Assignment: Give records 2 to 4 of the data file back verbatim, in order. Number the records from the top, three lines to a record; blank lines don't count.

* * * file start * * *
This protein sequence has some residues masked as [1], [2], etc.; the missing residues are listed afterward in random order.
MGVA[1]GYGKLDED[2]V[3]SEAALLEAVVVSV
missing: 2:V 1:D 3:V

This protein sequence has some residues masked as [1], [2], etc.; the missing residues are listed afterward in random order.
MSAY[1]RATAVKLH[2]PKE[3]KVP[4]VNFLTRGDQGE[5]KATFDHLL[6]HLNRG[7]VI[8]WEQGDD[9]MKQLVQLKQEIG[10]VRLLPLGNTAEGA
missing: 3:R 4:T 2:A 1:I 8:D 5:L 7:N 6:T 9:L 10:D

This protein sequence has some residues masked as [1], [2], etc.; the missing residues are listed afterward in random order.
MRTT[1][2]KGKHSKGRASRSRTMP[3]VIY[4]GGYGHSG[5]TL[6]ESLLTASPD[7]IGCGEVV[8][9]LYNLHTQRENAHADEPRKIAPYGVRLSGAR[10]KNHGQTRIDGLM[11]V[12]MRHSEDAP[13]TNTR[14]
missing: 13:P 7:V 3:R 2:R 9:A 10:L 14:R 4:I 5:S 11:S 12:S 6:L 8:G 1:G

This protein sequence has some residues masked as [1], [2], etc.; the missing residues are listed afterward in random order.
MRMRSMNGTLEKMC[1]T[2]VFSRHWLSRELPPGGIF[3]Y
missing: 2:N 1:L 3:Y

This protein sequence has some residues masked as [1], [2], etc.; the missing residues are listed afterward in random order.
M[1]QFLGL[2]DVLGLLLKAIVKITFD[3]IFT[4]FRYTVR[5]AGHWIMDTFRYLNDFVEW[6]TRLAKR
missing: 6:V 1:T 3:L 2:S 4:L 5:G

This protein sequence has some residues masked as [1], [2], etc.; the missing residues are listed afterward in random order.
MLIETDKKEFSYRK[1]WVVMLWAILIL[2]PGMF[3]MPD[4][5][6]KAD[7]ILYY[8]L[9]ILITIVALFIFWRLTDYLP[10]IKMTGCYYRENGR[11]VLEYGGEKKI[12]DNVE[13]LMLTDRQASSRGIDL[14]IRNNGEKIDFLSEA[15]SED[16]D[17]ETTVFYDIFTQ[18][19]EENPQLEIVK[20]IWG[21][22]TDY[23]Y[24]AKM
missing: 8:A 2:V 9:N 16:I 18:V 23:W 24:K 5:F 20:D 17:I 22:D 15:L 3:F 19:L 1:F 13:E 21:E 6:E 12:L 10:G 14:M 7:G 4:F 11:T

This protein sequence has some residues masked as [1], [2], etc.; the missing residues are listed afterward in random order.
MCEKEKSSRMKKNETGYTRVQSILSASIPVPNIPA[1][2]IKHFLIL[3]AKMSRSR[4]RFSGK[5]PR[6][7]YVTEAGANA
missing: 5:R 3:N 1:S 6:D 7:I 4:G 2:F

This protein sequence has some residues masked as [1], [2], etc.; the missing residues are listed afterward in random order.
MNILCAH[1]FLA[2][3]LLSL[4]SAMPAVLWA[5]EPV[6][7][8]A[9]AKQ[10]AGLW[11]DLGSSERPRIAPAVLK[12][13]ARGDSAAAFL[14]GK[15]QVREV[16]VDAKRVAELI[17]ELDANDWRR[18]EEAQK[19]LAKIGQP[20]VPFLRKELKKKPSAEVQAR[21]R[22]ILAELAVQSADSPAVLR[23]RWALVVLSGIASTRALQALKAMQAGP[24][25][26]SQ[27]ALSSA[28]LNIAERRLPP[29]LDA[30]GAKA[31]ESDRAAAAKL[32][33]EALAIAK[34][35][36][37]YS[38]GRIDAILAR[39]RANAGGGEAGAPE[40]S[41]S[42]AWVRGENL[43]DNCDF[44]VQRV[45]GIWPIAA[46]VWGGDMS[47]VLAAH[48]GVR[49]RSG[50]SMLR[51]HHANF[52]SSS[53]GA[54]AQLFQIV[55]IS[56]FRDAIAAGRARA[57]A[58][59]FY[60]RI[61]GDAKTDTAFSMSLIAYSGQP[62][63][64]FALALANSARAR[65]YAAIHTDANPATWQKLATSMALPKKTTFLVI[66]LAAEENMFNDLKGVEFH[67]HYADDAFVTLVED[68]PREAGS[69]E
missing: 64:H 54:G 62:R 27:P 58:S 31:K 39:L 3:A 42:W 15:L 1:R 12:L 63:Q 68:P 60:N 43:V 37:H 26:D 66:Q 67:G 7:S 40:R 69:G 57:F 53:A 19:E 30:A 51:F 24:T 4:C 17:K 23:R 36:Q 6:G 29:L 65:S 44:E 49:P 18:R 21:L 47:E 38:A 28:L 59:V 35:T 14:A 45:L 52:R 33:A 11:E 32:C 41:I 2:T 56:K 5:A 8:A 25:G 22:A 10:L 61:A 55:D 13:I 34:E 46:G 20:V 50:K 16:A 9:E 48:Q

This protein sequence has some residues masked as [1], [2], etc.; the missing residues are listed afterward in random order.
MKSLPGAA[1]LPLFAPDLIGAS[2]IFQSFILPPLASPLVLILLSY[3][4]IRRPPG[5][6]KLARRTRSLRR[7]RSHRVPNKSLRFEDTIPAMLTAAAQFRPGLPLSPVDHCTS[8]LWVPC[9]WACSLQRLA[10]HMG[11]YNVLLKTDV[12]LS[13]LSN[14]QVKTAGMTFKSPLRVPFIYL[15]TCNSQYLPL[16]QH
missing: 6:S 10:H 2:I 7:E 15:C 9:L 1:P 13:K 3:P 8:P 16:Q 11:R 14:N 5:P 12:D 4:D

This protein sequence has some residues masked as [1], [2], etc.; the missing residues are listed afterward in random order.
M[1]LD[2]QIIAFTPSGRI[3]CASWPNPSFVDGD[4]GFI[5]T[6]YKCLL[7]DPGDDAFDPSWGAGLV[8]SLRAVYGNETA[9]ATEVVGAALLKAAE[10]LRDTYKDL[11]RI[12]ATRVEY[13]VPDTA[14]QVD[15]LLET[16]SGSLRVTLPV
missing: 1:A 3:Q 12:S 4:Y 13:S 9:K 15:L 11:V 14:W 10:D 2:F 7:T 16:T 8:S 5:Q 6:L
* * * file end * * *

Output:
This protein sequence has some residues masked as [1], [2], etc.; the missing residues are listed afterward in random order.
MSAY[1]RATAVKLH[2]PKE[3]KVP[4]VNFLTRGDQGE[5]KATFDHLL[6]HLNRG[7]VI[8]WEQGDD[9]MKQLVQLKQEIG[10]VRLLPLGNTAEGA
missing: 3:R 4:T 2:A 1:I 8:D 5:L 7:N 6:T 9:L 10:D

This protein sequence has some residues masked as [1], [2], etc.; the missing residues are listed afterward in random order.
MRTT[1][2]KGKHSKGRASRSRTMP[3]VIY[4]GGYGHSG[5]TL[6]ESLLTASPD[7]IGCGEVV[8][9]LYNLHTQRENAHADEPRKIAPYGVRLSGAR[10]KNHGQTRIDGLM[11]V[12]MRHSEDAP[13]TNTR[14]
missing: 13:P 7:V 3:R 2:R 9:A 10:L 14:R 4:I 5:S 11:S 12:S 6:L 8:G 1:G

This protein sequence has some residues masked as [1], [2], etc.; the missing residues are listed afterward in random order.
MRMRSMNGTLEKMC[1]T[2]VFSRHWLSRELPPGGIF[3]Y
missing: 2:N 1:L 3:Y